Don’t give out your information without permission, and if your only a teen, bring an adult with you. Another important thing to remember is body language.

What are some important things to know for the interview, etc.?
You should know a lot about the job before you go into it because it might be something you are not capable of.

How has that job helped you as you grow older?
It taught me some responsibility.

What piece of advice would you offer somebody today looking for his or her first job?
Use good body language and stay in school for any job/career you want. Trust me, school gets you really far in life.


SJ’s Advice

What was your first job as a teenager?
Mowing Grass

How did you find that first job?
Through family and friends

What are some important things to remember when looking for/selecting a job?
Make eye contact, stand straight, and smile.

What are some important things to know for the interview, etc.?
Speak fluently and don’t yell.

How has that job helped you as you grow older?
It taught me patience.

What piece of advice would you offer somebody today looking for his or her first job?
Do not whine when you don’t get the job you want.


Alisha’s Advice

What was your first job as a teenager?
I worked on an animal farm

How did you find that first job?
I heard about the job from a friend.

What are some important things to remember when looking for/selecting a job?
Make sure the work is something you are familiar with.

What are some important things to know for the interview, etc.?
Make eye contact.

How has that job helped you as you grow older?
This job helped make me more responsible in a lot of ways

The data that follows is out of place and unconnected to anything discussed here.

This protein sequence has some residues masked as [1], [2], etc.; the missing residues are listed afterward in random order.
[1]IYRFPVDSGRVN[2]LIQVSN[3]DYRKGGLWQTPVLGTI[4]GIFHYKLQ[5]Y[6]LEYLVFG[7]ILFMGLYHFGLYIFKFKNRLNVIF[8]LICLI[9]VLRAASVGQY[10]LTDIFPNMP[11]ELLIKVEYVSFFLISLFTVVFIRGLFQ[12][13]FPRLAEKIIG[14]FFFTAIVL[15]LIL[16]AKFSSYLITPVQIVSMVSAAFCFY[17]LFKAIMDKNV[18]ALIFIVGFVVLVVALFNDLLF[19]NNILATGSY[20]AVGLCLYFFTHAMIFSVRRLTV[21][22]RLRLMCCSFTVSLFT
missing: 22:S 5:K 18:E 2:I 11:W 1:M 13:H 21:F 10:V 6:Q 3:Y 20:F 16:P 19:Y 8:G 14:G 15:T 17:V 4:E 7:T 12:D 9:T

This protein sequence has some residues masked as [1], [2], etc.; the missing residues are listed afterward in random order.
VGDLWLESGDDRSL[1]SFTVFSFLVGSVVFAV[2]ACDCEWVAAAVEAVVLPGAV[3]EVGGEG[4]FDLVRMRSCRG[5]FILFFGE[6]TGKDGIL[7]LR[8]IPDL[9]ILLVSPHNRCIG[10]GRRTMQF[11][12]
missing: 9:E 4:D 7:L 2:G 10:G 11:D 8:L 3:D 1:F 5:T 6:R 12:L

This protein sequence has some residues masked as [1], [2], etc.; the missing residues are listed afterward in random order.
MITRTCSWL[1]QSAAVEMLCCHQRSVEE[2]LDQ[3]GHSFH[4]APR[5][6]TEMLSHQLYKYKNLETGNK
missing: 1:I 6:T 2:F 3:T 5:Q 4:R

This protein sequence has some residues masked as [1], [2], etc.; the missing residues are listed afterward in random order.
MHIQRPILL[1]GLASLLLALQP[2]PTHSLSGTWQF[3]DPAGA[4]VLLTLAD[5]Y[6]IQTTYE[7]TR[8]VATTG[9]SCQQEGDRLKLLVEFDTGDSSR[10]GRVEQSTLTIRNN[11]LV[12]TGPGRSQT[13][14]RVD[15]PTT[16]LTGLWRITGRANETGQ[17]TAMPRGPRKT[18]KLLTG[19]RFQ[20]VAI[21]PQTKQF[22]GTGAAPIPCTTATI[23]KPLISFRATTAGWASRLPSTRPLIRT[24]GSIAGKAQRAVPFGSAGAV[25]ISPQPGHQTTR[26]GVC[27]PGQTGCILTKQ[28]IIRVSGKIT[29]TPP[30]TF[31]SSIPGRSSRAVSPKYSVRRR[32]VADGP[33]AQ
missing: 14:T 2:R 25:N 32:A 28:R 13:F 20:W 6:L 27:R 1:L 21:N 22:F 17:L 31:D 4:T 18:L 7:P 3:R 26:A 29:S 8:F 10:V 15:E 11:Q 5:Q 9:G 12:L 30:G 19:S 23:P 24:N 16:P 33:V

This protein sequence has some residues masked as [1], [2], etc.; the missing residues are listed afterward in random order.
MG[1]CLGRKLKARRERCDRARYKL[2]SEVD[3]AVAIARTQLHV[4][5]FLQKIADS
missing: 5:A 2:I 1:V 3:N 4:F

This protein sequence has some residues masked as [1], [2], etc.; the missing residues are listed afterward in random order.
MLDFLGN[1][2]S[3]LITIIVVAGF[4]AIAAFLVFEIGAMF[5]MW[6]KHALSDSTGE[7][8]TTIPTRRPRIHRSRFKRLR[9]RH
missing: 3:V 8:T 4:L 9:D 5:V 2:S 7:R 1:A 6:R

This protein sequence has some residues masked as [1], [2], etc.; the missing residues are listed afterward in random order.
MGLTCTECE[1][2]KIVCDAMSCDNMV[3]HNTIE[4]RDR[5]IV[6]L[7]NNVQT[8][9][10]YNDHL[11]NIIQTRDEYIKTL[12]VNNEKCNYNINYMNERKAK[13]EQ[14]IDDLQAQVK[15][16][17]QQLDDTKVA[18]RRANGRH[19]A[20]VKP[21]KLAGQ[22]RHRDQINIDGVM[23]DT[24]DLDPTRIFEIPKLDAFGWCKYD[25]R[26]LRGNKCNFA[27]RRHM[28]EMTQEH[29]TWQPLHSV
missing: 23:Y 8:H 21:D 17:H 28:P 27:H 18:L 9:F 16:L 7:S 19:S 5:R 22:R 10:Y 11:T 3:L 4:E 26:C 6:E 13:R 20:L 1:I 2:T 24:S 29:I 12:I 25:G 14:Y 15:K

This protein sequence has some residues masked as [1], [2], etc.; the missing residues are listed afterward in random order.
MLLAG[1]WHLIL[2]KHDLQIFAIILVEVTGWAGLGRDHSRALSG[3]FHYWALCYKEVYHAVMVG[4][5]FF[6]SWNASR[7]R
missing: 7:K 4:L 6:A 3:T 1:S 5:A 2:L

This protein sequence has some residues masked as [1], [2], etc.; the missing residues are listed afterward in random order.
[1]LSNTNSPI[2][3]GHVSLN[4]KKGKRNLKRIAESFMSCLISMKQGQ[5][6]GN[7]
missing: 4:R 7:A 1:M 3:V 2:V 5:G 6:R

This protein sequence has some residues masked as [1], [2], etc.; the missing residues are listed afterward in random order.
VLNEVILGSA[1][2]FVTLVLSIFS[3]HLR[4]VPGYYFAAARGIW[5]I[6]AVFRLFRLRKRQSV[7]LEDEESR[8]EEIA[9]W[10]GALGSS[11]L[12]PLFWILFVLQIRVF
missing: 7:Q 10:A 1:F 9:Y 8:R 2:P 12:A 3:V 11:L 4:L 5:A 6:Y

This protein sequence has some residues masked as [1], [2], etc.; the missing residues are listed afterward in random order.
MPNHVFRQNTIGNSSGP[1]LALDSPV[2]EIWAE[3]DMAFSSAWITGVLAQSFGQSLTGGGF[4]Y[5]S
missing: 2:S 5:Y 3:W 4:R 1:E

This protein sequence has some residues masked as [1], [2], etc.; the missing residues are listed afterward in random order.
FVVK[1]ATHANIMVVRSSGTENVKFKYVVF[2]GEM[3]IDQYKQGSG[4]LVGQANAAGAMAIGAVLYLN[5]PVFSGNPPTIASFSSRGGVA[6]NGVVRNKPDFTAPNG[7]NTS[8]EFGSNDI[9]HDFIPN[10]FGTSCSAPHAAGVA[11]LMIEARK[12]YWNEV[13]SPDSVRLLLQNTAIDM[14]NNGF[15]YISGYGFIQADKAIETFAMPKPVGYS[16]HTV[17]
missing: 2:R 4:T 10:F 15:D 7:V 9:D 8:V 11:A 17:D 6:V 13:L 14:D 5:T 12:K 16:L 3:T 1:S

What piece of advice would you offer somebody today looking for his or her first job?
Look for a job that your kind of familiar with


Haley’s Advice

What was your first job as a teenager?
Babysitter

How did you find that first job?
My aunt was looking for someone to babysit my four cousins so I decided to help.

What are some important things to remember when looking for/selecting a job?
Make sure you know what the pay and hours are for the job.

How has that job helped you as you grow older?
Having a job prepares me for life

What piece of advice would you offer somebody today looking for his or her first job?
Do your best


George S.’s Advice

What was your first job as a teenager?
Intern at engineering firm

How did you find that first job?
Pure luck! My mother was working at a bookstore, and the director of this firm purchased the exact stack of books that I had purchased the previous week. My mother commented on the coincidence, the man offered his business card, and the following week, I had an interview.

What are some important things to remember when looking for/selecting a job?
Have an open mind!

What are some important things to know for the interview, first day, and for being employed in general (possibly for the first time)?